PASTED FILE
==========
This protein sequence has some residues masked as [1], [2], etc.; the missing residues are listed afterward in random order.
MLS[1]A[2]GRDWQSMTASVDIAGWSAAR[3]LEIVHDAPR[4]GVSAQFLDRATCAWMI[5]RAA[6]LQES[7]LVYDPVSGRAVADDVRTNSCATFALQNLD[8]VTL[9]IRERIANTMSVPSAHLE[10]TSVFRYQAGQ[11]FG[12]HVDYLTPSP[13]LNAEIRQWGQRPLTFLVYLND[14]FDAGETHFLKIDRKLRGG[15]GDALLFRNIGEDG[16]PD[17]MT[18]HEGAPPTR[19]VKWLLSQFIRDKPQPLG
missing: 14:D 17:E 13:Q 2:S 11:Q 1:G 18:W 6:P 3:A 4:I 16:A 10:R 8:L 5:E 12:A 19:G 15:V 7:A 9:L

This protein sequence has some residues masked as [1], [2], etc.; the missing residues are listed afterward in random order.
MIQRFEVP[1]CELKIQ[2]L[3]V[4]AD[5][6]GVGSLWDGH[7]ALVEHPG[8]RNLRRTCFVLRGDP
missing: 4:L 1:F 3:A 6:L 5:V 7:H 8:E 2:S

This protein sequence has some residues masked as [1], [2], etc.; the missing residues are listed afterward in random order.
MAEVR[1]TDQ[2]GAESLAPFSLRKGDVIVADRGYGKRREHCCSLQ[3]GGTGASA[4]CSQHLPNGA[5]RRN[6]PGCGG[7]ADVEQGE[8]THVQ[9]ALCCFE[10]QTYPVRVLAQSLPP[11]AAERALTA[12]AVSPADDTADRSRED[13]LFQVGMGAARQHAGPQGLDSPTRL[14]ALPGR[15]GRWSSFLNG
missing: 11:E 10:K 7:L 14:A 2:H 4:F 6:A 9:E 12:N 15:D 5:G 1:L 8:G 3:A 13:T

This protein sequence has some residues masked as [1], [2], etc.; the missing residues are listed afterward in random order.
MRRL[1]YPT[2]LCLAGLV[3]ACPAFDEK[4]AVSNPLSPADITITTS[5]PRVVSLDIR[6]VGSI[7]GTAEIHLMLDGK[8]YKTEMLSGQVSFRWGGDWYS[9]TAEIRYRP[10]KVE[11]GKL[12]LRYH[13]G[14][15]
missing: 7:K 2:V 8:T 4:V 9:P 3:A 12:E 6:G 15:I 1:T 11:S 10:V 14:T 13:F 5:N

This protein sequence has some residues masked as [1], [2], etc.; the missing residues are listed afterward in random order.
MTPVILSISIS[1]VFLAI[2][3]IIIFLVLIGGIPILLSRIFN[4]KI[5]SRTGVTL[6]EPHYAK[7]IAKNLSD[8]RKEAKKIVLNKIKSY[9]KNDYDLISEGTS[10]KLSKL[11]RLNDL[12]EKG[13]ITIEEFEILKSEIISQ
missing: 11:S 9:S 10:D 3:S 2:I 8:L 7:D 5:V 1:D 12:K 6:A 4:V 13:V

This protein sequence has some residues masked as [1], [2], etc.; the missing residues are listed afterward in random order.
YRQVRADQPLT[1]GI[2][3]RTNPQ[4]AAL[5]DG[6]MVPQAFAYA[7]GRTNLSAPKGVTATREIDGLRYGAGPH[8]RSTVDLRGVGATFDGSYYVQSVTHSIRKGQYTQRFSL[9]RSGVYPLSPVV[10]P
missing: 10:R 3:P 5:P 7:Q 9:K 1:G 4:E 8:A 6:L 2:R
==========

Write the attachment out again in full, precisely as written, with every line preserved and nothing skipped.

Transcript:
This protein sequence has some residues masked as [1], [2], etc.; the missing residues are listed afterward in random order.
MLS[1]A[2]GRDWQSMTASVDIAGWSAAR[3]LEIVHDAPR[4]GVSAQFLDRATCAWMI[5]RAA[6]LQES[7]LVYDPVSGRAVADDVRTNSCATFALQNLD[8]VTL[9]IRERIANTMSVPSAHLE[10]TSVFRYQAGQ[11]FG[12]HVDYLTPSP[13]LNAEIRQWGQRPLTFLVYLND[14]FDAGETHFLKIDRKLRGG[15]GDALLFRNIGEDG[16]PD[17]MT[18]HEGAPPTR[19]VKWLLSQFIRDKPQPLG
missing: 14:D 17:E 13:Q 2:S 11:Q 1:G 18:W 6:P 3:A 4:I 16:A 10:R 8:L 5:E 12:A 19:G 15:V 7:A 9:L

This protein sequence has some residues masked as [1], [2], etc.; the missing residues are listed afterward in random order.
MIQRFEVP[1]CELKIQ[2]L[3]V[4]AD[5][6]GVGSLWDGH[7]ALVEHPG[8]RNLRRTCFVLRGDP
missing: 4:L 1:F 3:A 6:L 5:V 7:H 8:E 2:S

This protein sequence has some residues masked as [1], [2], etc.; the missing residues are listed afterward in random order.
MAEVR[1]TDQ[2]GAESLAPFSLRKGDVIVADRGYGKRREHCCSLQ[3]GGTGASA[4]CSQHLPNGA[5]RRN[6]PGCGG[7]ADVEQGE[8]THVQ[9]ALCCFE[10]QTYPVRVLAQSLPP[11]AAERALTA[12]AVSPADDTADRSRED[13]LFQVGMGAARQHAGPQGLDSPTRL[14]ALPGR[15]GRWSSFLNG
missing: 11:E 10:K 7:L 14:A 2:H 4:F 6:A 9:E 12:N 15:D 5:G 1:L 8:G 3:A 13:T

This protein sequence has some residues masked as [1], [2], etc.; the missing residues are listed afterward in random order.
MRRL[1]YPT[2]LCLAGLV[3]ACPAFDEK[4]AVSNPLSPADITITTS[5]PRVVSLDIR[6]VGSI[7]GTAEIHLMLDGK[8]YKTEMLSGQVSFRWGGDWYS[9]TAEIRYRP[10]KVE[11]GKL[12]LRYH[13]G[14][15]
missing: 7:K 2:V 8:T 4:V 9:P 3:A 12:E 6:G 15:I 1:T 11:S 10:V 14:T 13:F 5:N

This protein sequence has some residues masked as [1], [2], etc.; the missing residues are listed afterward in random order.
MTPVILSISIS[1]VFLAI[2][3]IIIFLVLIGGIPILLSRIFN[4]KI[5]SRTGVTL[6]EPHYAK[7]IAKNLSD[8]RKEAKKIVLNKIKSY[9]KNDYDLISEGTS[10]KLSKL[11]RLNDL[12]EKG[13]ITIEEFEILKSEIISQ
missing: 11:S 9:S 10:D 3:S 2:I 8:L 7:D 5:V 1:D 12:K 6:A 4:V 13:V

This protein sequence has some residues masked as [1], [2], etc.; the missing residues are listed afterward in random order.
YRQVRADQPLT[1]GI[2][3]RTNPQ[4]AAL[5]DG[6]MVPQAFAYA[7]GRTNLSAPKGVTATREIDGLRYGAGPH[8]RSTVDLRGVGATFDGSYYVQSVTHSIRKGQYTQRFSL[9]RSGVYPLSPVV[10]P
missing: 10:R 3:P 5:P 7:Q 9:K 1:G 4:E 8:A 6:L 2:R